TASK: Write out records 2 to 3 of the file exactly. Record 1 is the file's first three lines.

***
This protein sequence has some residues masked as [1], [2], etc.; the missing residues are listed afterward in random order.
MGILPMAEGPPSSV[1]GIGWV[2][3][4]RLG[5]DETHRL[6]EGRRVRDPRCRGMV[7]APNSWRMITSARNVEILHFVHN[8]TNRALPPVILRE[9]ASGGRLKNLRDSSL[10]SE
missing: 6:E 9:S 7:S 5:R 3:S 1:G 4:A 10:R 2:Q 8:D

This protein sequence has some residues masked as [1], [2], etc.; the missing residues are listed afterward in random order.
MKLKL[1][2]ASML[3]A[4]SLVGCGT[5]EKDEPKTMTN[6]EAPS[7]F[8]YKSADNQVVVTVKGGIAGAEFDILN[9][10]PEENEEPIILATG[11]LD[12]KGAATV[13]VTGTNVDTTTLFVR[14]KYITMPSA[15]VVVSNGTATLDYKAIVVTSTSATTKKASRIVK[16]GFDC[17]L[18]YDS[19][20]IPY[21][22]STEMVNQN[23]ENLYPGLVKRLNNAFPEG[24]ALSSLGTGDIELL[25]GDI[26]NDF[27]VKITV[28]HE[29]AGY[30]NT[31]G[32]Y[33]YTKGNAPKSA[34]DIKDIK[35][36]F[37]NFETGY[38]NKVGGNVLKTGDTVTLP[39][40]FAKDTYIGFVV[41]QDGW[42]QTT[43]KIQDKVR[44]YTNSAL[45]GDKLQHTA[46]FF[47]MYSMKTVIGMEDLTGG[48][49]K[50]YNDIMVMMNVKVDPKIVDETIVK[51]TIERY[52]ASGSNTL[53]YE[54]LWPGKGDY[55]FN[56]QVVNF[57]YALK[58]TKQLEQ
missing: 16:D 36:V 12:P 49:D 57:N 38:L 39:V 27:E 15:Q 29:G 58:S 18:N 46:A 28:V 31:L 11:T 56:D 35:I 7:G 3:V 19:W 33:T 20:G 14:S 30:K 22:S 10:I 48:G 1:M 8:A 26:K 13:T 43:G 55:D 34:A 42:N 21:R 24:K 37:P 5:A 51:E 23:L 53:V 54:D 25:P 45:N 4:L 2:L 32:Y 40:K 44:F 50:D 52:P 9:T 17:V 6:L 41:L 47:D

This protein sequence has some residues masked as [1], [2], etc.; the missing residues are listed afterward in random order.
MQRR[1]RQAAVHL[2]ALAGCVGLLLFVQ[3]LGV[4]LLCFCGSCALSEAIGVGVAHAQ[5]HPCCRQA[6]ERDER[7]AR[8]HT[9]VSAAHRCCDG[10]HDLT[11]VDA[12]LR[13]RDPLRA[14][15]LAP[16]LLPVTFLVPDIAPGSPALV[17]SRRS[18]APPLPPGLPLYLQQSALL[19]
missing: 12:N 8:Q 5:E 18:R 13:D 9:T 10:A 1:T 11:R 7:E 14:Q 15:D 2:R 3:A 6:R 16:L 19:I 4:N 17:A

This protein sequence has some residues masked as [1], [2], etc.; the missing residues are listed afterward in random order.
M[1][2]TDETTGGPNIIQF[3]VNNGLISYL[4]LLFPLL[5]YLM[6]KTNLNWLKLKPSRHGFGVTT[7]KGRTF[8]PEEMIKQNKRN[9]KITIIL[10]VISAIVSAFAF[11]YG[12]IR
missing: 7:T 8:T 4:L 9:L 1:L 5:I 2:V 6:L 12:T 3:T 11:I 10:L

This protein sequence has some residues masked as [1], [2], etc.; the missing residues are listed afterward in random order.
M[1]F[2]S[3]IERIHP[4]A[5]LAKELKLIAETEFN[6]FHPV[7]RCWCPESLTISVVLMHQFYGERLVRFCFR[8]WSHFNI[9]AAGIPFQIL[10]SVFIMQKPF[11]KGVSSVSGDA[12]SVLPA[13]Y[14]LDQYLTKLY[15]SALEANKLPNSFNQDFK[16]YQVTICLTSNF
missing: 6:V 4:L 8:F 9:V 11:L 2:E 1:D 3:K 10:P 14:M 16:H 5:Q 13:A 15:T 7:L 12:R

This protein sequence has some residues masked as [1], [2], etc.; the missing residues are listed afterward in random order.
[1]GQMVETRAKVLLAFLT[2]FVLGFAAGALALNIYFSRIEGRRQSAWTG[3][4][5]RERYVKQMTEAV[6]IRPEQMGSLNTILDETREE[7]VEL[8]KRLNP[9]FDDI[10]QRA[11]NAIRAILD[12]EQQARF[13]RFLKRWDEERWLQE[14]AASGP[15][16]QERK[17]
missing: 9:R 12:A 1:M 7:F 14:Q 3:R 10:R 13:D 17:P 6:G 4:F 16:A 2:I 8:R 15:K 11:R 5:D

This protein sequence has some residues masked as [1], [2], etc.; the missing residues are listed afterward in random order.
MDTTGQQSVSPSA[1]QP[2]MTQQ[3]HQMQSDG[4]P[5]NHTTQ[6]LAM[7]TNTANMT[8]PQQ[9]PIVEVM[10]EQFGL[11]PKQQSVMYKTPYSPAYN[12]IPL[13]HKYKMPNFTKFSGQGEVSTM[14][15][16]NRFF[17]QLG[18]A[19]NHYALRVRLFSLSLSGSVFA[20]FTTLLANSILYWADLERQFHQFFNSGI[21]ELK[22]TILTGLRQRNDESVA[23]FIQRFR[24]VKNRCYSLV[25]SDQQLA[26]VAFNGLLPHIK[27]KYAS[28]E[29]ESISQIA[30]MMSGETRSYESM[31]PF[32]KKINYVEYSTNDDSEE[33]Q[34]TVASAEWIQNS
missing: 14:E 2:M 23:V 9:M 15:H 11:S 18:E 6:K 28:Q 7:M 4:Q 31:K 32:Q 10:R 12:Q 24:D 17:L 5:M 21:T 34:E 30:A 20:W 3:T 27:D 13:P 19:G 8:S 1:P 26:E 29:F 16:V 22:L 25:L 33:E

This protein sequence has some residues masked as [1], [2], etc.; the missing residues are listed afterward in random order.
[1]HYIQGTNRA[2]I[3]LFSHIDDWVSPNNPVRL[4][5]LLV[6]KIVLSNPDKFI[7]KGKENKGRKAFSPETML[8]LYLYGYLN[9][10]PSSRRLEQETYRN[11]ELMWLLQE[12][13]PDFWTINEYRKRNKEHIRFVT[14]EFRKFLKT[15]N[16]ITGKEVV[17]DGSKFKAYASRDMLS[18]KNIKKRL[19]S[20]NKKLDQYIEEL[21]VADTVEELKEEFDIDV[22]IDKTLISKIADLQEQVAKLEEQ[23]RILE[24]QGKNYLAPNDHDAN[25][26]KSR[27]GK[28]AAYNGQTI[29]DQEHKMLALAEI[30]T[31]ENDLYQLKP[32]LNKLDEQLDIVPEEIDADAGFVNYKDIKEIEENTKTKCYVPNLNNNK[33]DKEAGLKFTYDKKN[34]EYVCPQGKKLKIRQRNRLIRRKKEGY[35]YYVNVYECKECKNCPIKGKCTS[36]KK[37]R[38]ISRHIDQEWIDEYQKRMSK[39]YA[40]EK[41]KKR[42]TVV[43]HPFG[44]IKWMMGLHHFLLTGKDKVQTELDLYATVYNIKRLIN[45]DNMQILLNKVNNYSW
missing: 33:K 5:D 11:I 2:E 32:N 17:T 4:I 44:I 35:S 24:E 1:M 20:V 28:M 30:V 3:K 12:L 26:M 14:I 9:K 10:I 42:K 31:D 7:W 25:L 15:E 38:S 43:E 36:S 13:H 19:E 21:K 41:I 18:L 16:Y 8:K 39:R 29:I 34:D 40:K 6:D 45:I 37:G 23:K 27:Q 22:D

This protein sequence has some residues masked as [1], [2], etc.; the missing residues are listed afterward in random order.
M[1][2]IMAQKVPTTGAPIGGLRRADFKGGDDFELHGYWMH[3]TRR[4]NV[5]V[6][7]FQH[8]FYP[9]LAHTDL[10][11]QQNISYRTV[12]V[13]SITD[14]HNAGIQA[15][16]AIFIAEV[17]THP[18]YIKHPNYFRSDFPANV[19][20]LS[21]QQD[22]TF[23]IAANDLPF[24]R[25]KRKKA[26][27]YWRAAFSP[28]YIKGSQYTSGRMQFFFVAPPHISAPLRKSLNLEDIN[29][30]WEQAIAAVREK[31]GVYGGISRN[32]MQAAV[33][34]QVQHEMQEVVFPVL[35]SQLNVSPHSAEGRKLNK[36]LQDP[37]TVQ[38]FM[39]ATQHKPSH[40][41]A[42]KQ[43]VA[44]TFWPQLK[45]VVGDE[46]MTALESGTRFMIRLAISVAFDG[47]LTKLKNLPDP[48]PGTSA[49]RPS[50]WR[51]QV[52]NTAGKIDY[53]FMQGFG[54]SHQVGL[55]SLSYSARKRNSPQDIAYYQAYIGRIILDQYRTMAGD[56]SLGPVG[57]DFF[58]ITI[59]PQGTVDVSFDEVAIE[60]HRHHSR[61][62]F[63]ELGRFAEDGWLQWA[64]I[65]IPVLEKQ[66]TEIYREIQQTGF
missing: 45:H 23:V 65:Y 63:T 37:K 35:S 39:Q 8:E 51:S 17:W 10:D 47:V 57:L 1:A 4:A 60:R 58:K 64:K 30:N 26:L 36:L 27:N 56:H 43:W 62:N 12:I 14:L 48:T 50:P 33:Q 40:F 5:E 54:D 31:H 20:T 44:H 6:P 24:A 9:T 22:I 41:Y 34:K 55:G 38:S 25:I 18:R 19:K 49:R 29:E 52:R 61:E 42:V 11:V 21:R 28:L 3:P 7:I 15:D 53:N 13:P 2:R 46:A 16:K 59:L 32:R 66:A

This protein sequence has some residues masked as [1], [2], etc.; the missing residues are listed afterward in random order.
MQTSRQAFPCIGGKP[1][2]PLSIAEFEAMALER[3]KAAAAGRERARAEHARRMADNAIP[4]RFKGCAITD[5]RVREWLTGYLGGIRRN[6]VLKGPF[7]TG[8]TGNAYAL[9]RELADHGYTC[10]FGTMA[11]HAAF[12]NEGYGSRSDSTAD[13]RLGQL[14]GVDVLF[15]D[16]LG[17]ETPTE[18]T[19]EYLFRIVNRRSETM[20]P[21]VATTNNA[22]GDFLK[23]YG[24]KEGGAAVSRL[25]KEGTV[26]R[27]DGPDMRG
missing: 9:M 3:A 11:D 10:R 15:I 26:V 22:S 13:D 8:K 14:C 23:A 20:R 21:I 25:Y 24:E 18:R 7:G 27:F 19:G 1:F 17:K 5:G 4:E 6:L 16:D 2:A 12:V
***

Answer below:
This protein sequence has some residues masked as [1], [2], etc.; the missing residues are listed afterward in random order.
MKLKL[1][2]ASML[3]A[4]SLVGCGT[5]EKDEPKTMTN[6]EAPS[7]F[8]YKSADNQVVVTVKGGIAGAEFDILN[9][10]PEENEEPIILATG[11]LD[12]KGAATV[13]VTGTNVDTTTLFVR[14]KYITMPSA[15]VVVSNGTATLDYKAIVVTSTSATTKKASRIVK[16]GFDC[17]L[18]YDS[19][20]IPY[21][22]STEMVNQN[23]ENLYPGLVKRLNNAFPEG[24]ALSSLGTGDIELL[25]GDI[26]NDF[27]VKITV[28]HE[29]AGY[30]NT[31]G[32]Y[33]YTKGNAPKSA[34]DIKDIK[35][36]F[37]NFETGY[38]NKVGGNVLKTGDTVTLP[39][40]FAKDTYIGFVV[41]QDGW[42]QTT[43]KIQDKVR[44]YTNSAL[45]GDKLQHTA[46]FF[47]MYSMKTVIGMEDLTGG[48][49]K[50]YNDIMVMMNVKVDPKIVDETIVK[51]TIERY[52]ASGSNTL[53]YE[54]LWPGKGDY[55]FN[56]QVVNF[57]YALK[58]TKQLEQ
missing: 16:D 36:V 12:P 49:D 57:N 38:L 39:V 27:E 15:Q 29:G 58:S 18:N 46:A 28:V 31:L 11:T 56:D 35:I 7:G 3:V 19:W 33:T 20:G 14:S 30:K 22:S 10:I 48:G 1:M 8:A 26:K 13:T 43:G 55:D 34:A 42:N 21:R 24:K 37:P 5:A 51:E 23:L 53:V 54:D 25:P 45:N 4:L 2:L 32:Y 40:K 44:F 50:D 52:P 9:T 17:V 6:L 41:L 47:D

This protein sequence has some residues masked as [1], [2], etc.; the missing residues are listed afterward in random order.
MQRR[1]RQAAVHL[2]ALAGCVGLLLFVQ[3]LGV[4]LLCFCGSCALSEAIGVGVAHAQ[5]HPCCRQA[6]ERDER[7]AR[8]HT[9]VSAAHRCCDG[10]HDLT[11]VDA[12]LR[13]RDPLRA[14][15]LAP[16]LLPVTFLVPDIAPGSPALV[17]SRRS[18]APPLPPGLPLYLQQSALL[19]
missing: 12:N 8:Q 5:E 18:R 13:D 9:T 10:A 1:T 11:R 7:E 14:Q 15:D 2:R 3:A 6:R 16:L 19:I 4:N 17:A